Smith Maxime (left) directs the United to End Child Slavery partnership between Beyond Borders and Free the Slaves, and he is a key player in the Schools Not Slavery initiative.
Smith is a lawyer with a Master’s Degree in Project Management and he is the father of four – 2 girls and 2 boys. We sat down with Smith to get his thoughts on school in Haiti.
Q: What is your greatest memory of being a student/going to school?
A: Even though I went to public school, it was always difficult to prepare every new school year. My parents would reply on the quality of the harvest which was not always good. This is a memory that stays with me – the level of sacrifice they made to get me this level of education.
Q: What does it mean to Haitian parents to have their children educated?
A: There is no social protection for most people in the country. There is no retirement system for most people in the country. Most people do not have a significant amount of savings. For Haitian parents, having their children going to school means preparing those children to breaking the circle of poverty. It means putting in place social protection for themselves and to prepare for their retirement. They count on their children to take of them when they cannot work anymore.
Q: Why will Haitian parents sacrifice so much to send their kids to school?
A: School represents hope for Haitian parents. Without the possibility for their children to go to school, they are hopeless.
Q: What are the different factors that keep kids from going to school in Haiti?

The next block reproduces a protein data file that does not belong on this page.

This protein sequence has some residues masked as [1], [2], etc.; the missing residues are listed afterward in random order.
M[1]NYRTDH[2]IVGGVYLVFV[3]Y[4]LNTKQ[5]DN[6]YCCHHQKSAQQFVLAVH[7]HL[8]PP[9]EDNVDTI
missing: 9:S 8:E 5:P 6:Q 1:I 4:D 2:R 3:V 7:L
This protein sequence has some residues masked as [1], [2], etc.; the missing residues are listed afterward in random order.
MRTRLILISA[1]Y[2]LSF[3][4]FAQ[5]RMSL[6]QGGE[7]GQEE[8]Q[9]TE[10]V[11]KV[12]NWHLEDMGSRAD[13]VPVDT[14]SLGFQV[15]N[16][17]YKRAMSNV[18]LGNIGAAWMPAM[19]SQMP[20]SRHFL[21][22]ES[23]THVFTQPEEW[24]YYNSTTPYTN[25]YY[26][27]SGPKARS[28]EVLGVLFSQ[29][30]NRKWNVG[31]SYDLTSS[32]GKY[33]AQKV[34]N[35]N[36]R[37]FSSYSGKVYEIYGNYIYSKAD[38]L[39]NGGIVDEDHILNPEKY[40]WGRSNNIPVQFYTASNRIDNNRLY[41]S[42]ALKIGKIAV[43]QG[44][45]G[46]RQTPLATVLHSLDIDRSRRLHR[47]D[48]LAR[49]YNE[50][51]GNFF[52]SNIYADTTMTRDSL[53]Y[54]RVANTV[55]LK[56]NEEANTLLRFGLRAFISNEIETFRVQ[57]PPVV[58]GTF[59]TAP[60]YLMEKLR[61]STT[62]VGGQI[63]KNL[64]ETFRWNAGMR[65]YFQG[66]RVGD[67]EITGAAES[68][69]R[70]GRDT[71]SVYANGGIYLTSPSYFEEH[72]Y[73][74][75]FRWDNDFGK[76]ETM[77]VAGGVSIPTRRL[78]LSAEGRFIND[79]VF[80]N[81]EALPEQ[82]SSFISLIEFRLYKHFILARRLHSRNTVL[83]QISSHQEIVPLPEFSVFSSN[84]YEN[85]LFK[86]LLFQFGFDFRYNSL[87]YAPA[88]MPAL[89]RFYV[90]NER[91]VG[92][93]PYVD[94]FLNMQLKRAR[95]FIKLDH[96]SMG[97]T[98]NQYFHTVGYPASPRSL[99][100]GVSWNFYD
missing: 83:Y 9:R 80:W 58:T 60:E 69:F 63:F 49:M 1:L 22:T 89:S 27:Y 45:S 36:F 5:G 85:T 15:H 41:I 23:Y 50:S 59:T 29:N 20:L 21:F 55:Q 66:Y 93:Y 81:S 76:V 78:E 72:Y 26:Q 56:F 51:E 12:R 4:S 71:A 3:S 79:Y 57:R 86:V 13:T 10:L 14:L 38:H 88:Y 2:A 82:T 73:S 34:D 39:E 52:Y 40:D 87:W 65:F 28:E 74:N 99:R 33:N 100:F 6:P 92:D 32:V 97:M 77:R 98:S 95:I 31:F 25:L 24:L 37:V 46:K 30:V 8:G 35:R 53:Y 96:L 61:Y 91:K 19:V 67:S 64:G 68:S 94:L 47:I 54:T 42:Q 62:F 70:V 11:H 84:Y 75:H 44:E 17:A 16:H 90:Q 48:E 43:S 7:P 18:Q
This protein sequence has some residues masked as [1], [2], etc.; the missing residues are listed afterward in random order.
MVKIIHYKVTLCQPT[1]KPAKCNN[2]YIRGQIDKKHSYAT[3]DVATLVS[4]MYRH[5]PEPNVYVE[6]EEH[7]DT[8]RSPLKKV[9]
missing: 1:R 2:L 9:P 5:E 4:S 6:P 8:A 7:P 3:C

A: Haiti has made a lot of progress in terms of gender equality in primary school. The percentage of boys and girls going to school is almost equal now. But poverty and lack of investment from the government are the main factors that keep kids from going to school in Haiti.
Q: Why did you choose to study law and project management?
A: I spent most of my childhood under a dictatorship government and I grew up in countryside. I know what oppression and exclusion are. I wanted to find a way to change the system of oppression and exclusion that was all too established in our society. I thought changed laws would one the best option. Also, I wanted to know how to defend right of my fellow citizens in court, especially those who are marginalized.
Q: Why is it important for you to be working to end child slavery in Haiti?
A: When you are living in a country where more than 300,000 children are engaged in domestic labor and more than 200,000 are considered in domestic servitude, you cannot be neutral. If we leave this situation to be perpetuated, we will have more than 300,000 people stuck in the circle of poverty. Those children are hopeless if we do not break this system of exploitation.
Q: Why is Schools Not Slavery a key initiative to keep Haitian children safe?
A: Parents are looking for a better future for their children when they decide to send them away. Most of the time, they have the promises that the child will go to school. But, long after, they realize that the promise was false. Helping the community to provide schooling is the best way to keep the children at home.
Q: What inspires you about what you do?
A: Haiti is a country of liberty. Following the path of our ancestors, we should fight every system of oppression and exploitation. Freeing children from enslavement is the best way to establish justice.